Aunties and Uncles
Aunties and Uncles is now in its 14th year of operation and has earned itself quite the reputation. Located near College and Bathurst on Lippincott Street, this restaurant competes with other proximate brunch options like Maggie's and Sneaky Dee's , while remaining a popular favourite. Unfortunately, with the restaurant's reputation as Toronto's best brunch spot comes the near-guarantee of weekend wait time.
Greeted and politely seated after a 40 minute wait, we were promptly brought drip coffee ($2), a latte ($3) and fresh grapefruit juice ($3). The coffee packed the perfect punch after the wait, and the latte was flavourful and robust. The freshly squeezed juice was a heavenly antidote for what appeared to be the first arrival of the autumn sniffles.
The brunch card offers standard favourites such as eggs, waffles and French toast, as well as salads and sandwiches. My friend opted for a healthy option of granola ($7.25) accompanied by yogurt, fruit and maple syrup. The apples came with a sprinkle of cinnamon, and paired well with the sweet watermelon and syrup.
Next up was a mouth-watering serving of Cinnamon French toast ($7.50) made with challah. Perfectly cooked, the outside was crisp while remaining exquisitely light on the inside. A big hit with the group, it got the high praise of "the best French toast I've ever had."
The largest dish of the day was the popular Breakfast Pocket ($8.75), big enough to feed two moderately hungry patrons. A mix of all things breakfast, this sandwich was served on a hearty onion focaccia, with eggs, peameal bacon, cheese and caramelized onions.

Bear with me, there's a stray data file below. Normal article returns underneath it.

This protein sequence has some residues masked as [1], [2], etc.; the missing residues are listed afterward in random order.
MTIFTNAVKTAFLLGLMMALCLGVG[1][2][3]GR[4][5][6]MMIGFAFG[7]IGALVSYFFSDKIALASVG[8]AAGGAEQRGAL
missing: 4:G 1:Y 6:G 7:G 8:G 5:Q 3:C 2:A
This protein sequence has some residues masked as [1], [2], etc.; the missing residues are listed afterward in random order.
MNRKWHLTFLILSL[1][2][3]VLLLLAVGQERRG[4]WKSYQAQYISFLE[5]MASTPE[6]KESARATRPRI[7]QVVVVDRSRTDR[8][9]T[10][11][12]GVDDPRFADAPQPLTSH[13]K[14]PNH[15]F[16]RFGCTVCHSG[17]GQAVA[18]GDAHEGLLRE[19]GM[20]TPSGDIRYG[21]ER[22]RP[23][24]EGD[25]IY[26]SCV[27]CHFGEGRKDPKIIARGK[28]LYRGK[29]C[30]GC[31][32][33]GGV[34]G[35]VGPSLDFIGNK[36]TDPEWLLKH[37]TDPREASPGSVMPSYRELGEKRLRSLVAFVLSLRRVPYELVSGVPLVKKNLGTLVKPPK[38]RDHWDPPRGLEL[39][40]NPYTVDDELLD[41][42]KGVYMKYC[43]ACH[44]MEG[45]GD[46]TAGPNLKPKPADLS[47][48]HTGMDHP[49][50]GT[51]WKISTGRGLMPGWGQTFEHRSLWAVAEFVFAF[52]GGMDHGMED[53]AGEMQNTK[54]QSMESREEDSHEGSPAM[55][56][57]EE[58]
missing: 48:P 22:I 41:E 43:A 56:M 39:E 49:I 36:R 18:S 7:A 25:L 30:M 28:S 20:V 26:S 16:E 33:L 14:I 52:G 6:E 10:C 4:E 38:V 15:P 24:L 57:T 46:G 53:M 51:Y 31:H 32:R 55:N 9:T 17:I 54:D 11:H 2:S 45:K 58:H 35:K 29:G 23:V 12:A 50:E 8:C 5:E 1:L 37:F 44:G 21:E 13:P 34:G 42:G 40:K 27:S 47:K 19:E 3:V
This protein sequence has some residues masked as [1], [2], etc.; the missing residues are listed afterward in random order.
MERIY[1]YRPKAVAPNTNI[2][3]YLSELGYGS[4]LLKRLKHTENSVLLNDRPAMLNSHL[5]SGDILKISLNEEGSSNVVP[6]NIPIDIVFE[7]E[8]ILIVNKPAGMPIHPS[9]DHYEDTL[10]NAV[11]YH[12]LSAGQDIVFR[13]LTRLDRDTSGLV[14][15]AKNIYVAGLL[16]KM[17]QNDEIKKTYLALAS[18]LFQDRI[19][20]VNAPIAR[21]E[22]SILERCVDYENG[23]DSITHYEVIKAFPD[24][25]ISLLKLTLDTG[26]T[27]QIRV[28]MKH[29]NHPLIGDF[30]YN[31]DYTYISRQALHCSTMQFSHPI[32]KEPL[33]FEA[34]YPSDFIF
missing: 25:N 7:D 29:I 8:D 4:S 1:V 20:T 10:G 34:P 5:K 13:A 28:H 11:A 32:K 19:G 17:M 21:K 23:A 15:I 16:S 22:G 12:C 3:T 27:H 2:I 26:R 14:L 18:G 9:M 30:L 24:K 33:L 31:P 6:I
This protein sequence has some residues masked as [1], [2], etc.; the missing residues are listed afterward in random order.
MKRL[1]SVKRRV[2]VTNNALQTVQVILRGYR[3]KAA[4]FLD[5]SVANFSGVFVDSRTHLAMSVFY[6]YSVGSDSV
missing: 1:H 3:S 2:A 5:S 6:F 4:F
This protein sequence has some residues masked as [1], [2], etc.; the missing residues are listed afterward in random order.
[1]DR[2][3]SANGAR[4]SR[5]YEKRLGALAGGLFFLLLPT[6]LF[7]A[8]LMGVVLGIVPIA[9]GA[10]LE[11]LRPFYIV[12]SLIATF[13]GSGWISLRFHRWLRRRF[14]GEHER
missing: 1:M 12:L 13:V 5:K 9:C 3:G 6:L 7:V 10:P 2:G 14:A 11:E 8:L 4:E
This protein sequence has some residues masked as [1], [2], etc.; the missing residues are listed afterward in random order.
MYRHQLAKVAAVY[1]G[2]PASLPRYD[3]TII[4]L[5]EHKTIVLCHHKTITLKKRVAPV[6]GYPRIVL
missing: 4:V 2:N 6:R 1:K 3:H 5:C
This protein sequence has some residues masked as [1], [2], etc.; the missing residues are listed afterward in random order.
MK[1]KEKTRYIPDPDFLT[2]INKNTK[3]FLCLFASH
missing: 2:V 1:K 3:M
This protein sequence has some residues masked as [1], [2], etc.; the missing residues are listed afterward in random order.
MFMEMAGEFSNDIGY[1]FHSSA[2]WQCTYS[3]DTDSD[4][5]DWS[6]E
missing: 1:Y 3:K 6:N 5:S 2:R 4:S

The play of the hearty filling against the subtle tartness of the Dijon aioli created a sandwich strong in both size and flavour. For the side, we opted for the house potato salad--paired with a creamy dill sauce, it did not disappoint.
Last to the table was the Croque Monsieur ($8.25) served with a side of greens. A generous portion of Swiss cheese and thinly-sliced black forest ham paired nicely with a perfect sampling of Dijon, and sandwiched between the same perfectly cooked challah as the French toast. This meal was good to the last bite, and the greens were fresh, and served with a simple but satisfying vinaigrette.
Aunties and Uncles is a pleasant eating environment, and the décor offers an inviting composite of country diner meets antique market. The patio out front is a decent size and makes for a coveted dining spot during the summer months.
Despite the restaurant's consistently full tables, the service here was fairly attentive and our coffees stayed warm (for the most part). All in all, I was more than impressed with the food, menu and value of this brunch favourite and understood quickly just why the patrons are willing to wait.
Aunties and Uncles is open 7 days a week, 9am-3pm, and no alcohol is served.
Writing and photos by Trish Starling